Writers, take note of the venues that keep the craft alive.
These thought leaders, founders, and entrepreneurs are propelling the kind of future we want to be a part of.
- The tech industry may be dominated by men in terms of numbers, but there are lots of brilliant women in leadership positions that are changing the landscape.
- The women on this list are founders of companies dedicated to teaching girls to code, innovators in the fields of AI, VR, and machine learning, leading tech writers and podcasters, and CEOs of companies like YouTube and Project Include.
- This list is by no means all-encompassing. There are many more influential women in tech that you should seek out and follow.
The results of this study showed depressive symptoms being highest in adolescence, declining in early adulthood and then climbing back up again into one's early 30s.
- A 2020 Michigan State University study examined the link between teen social networks and the levels of depression later in life.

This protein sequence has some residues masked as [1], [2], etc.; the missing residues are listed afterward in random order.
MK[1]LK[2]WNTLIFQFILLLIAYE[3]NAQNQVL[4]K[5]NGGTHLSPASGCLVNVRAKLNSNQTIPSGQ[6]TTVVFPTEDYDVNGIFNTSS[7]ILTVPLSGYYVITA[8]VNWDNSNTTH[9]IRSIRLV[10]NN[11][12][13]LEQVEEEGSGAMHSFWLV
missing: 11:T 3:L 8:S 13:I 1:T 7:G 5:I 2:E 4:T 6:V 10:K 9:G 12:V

- This study used data from the National Longitudinal Study of Adolescent to Adult Health, specifically targeting social network data. The results showed depressive symptoms being highest in adolescence and declining in early adulthood, then climbing back up again into one's early 30s.
- There are several ways you can attempt to stay active and socially connected while battling depression, according to experts.
The study suggested that teenagers who have a smaller social circle showed higher rated of depression later on in life.